However, as fate would have it, there in the middle of nowhere, a family happened to be out four-wheeling on their ATV’s, and the father just happened to be a firefighter. Where the hand of destiny had seemed to bring certain tragedy, it also brought a spark of hope. Richard, Megan, and Patty loaded Dr. Graf onto one of the ATVs and they embarked on an arduous four mile journey up the mountain to the trailhead, while Patty gathered the agitated mules (realizing she was covered in blood and there was an angry grizzly in the area, she felt very dark and alone). But she tried to think of her husband and started walking up the mountain, where another Good Samaritan met them (The Saunders family) and took the animals to their ranch. Richard drove Dr. Graf and Patty Graf to a junction almost 30 miles away where an ambulance rushed Dr. Graf to a Jackson Hole hospital. Richard was too concerned for Patty’s condition to allow her to drive (she had also been injured but not as badly), so he continued on driving as he and Patty followed the ambulance down the mountain road.

Patty didn’t sleep for 40 hours, keeping watch over her beloved husband and making the phone calls no one ever wants to make. The ER doctor told Patty that the trauma surgeon had been called in and was sleeping at the hospital because he was expecting a total lung collapse or other bleeding issues. On Saturday, the doctor told Patty that Dr. Graf’s punctured lung had partially collapsed, but he was holding his own. Dr. Graf was kept in ICU for 2 days and then transferred to the main hospital floor. The doctor repeatedly commented that he “was one tough cowboy”.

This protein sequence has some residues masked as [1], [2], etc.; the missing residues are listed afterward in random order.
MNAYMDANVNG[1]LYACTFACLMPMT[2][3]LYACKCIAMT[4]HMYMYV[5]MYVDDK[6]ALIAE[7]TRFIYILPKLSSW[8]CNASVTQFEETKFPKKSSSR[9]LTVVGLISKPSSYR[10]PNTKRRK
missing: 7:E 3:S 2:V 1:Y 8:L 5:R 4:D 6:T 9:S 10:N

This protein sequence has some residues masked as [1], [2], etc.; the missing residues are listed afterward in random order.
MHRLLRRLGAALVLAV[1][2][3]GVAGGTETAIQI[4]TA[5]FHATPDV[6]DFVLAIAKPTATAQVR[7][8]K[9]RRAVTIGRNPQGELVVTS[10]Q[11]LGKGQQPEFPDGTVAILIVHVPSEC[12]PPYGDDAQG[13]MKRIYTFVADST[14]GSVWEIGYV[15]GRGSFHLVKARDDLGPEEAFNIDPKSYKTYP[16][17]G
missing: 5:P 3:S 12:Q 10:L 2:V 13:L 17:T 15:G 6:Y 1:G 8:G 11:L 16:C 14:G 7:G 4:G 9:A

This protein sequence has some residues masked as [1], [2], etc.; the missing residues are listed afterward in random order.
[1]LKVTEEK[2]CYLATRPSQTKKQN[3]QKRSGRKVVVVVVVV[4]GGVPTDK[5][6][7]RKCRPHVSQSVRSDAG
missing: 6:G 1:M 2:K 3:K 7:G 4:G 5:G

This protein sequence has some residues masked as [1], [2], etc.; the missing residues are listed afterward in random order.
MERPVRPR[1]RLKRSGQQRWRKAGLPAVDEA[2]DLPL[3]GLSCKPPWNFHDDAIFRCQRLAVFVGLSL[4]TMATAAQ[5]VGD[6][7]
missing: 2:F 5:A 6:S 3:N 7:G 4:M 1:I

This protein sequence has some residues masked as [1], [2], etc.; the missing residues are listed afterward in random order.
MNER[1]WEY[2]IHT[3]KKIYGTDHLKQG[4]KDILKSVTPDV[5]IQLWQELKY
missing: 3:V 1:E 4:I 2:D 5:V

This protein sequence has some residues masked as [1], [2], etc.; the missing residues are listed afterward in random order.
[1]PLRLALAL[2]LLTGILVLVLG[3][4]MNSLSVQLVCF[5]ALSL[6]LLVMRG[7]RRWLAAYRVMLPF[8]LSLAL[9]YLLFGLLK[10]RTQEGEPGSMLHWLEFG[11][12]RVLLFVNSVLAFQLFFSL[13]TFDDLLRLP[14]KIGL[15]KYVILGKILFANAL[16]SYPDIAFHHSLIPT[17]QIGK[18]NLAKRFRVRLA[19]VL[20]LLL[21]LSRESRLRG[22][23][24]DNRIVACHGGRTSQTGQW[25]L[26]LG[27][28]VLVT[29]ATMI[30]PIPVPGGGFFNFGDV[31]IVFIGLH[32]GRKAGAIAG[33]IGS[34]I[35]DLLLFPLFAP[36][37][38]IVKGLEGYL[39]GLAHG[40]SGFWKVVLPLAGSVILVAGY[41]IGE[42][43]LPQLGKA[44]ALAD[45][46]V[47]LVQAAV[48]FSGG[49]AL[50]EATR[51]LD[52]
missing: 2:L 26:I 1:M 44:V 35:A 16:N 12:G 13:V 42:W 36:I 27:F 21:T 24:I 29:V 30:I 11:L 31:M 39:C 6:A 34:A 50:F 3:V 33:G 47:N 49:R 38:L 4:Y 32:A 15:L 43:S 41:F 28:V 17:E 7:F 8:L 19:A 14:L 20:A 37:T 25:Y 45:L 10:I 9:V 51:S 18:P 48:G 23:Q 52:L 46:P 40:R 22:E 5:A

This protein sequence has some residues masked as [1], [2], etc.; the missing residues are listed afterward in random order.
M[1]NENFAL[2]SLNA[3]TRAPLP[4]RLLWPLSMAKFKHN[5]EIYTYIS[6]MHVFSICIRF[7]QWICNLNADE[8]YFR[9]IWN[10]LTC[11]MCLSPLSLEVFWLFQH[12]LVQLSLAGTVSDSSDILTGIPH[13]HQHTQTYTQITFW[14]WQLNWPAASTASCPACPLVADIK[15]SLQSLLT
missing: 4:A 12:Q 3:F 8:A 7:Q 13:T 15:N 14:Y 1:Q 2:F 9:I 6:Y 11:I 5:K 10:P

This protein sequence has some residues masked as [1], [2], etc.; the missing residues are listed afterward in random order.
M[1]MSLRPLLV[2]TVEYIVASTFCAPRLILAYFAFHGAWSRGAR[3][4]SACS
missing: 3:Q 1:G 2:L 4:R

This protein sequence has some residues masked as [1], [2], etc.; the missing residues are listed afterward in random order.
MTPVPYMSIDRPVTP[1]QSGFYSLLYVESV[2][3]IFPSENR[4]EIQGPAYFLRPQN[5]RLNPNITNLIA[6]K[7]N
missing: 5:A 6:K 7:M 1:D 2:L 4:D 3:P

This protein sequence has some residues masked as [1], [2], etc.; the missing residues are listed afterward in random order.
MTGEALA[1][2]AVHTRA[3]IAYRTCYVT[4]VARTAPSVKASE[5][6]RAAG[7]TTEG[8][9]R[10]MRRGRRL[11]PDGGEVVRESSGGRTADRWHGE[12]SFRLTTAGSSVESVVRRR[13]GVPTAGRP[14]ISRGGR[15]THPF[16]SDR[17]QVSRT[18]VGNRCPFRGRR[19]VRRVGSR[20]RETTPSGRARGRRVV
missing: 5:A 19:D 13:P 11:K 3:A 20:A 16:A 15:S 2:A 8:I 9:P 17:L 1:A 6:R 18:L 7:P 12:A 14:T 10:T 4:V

The news of the accident spread quickly throughout the tight-knit Fountain community. Friends of the Grafs, Rod and Sherri Allen, headed to Wyoming to help. They stayed until Dr. Graf was able to travel home and brought the Grafs home. Prayers were said, phones rang, people asked if there was anything they could do to help, as the magnitude of what just happened settled in. Dr. Graf has now been allowed to return home but is under doctor’s orders of rest and will be unable to work for 6-8 weeks (probably December part-time). Patty’s comment was simply, “I still have him. All the rest will work out.”

Dr. Graf moved to Fountain in 1993. He served as an E6 in the U.S. Army, having been a lead technician at the William Beaumont Army Medical Center at Fort Bliss. He is known for his cheerful nature and quick wit, as well as his fierce love of country. If anyone calls him a “vet” he’ll quip, “Yes, I am a vet. I’m also a veterinarian.”

The countless lives the Grafs have touched are beyond measure, bringing hope and healing when a beloved family pet falls ill, or offering comfort in times of loss.

They are known for never turning away an emergency and making time for patients, when their schedule is already straining at the seams. They make each person visiting the clinic feel special, whether they’ve been with them since the beginning, or are first-time clients – everyone and their animal is treated with respect and kindness. Now, the Grafs face their own time of need.

Dr. Graf will be out of commission for many long months as his body heals. In the meantime, the thriving veterinary business the family literally built from the ground up since 1993 is asking for your help to “keep the business open until Dr. Graf is back” and help staff the facility with relief doctors so the sick and injured patients can still be treated. Every donation, no matter how large or small will give a glimmer of hope that this wonderful family will resume being “the other family doctor” and return to their compassionate, quality pet care soon.